“For me, I came from a place of knowing nothing. But it’s a terrific team and having Nikolai Foster involved, who had been the original director, as well as a fabulous assistant director, has made it all thoroughly enjoyable.”
Dobson has steered clear of watching recent productions of it so that she can leave her own stamp on the role.
“I’ve only seen it once with Sheila Hancox playing it. So I haven’t seen it in this reincarnation. I got invited to see Craig Revel Horwood when he did it but I couldn’t go because I was working. So I came in clean and unaffected by anything I might have seen.”
Annie allows Dobson to add yet another string to her bow. After playing the downtrodden Angie or having fun on Strictly, it’s been a revelation to play a villain for a change.
“I love this business. I just love all aspects of this business and I’ll keep doing it for as long as I can. There’s so many things that stand out from my career and there’s so many things that I’ve done that I’ve enjoyed.
“I think these days I tend to choose what do, especially in the latter part of my life. Usually I only get involved if it’s something I really want to do. But that all came about because of EastEnders. That was the turning point when I changed from being a jobbing actress into somebody well known. I still audition though and I like that because I want the producers to see what they are getting.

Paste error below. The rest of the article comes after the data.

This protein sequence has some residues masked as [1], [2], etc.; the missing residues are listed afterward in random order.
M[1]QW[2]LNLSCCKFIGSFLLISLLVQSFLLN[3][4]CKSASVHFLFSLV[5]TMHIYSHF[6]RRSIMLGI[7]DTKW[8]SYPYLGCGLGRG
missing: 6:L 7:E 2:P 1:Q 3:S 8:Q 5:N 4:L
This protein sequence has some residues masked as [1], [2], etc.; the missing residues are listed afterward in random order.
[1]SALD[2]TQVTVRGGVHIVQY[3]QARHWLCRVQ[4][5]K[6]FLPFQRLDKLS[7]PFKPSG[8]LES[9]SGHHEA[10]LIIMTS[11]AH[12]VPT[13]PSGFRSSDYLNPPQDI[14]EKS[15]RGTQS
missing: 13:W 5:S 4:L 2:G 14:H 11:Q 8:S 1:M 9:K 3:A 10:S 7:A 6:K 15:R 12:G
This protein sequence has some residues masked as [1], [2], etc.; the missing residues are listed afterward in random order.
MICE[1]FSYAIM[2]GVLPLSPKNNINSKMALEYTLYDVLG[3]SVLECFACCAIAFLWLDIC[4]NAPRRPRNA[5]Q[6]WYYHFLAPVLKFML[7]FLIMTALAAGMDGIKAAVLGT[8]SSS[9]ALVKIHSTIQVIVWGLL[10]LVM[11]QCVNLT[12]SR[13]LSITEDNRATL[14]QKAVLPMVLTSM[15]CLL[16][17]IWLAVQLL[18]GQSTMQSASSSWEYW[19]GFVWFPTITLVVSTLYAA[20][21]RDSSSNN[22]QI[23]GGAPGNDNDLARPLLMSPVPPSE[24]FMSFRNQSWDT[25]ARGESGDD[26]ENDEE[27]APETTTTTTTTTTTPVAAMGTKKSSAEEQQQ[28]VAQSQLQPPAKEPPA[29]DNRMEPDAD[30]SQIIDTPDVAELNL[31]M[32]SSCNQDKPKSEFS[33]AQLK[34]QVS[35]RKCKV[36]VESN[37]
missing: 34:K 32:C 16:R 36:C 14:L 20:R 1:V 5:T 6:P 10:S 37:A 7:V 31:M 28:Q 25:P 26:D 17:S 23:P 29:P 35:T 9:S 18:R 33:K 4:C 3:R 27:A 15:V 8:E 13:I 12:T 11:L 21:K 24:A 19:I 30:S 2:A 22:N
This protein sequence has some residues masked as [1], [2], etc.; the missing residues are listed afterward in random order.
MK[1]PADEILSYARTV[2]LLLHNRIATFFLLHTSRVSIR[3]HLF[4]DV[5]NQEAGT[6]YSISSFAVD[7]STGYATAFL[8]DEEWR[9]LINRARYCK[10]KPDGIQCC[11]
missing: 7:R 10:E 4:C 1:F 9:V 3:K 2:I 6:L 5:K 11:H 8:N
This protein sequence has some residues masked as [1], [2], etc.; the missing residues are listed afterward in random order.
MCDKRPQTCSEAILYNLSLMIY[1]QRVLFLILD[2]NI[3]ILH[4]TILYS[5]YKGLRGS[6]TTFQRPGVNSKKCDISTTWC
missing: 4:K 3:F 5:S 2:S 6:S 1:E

“With Annie, the phone rang and they asked me to play this role. It’s lovely to have somebody phone us and ask.”
Dobson has a beautifully settled life. She’ll celebrate her 70th year in April and keeps in shape by using a mini-trampoline that is kind to her joints. She and husband Brian are private people and having become public property during her EastEnders years – when she couldn’t go to a pub or supermarket for fear of being recognised and followed home – she’s glad to lead a quieter life. They go to the theatre together but tend to avoid premieres and the red carpet hoo-ha.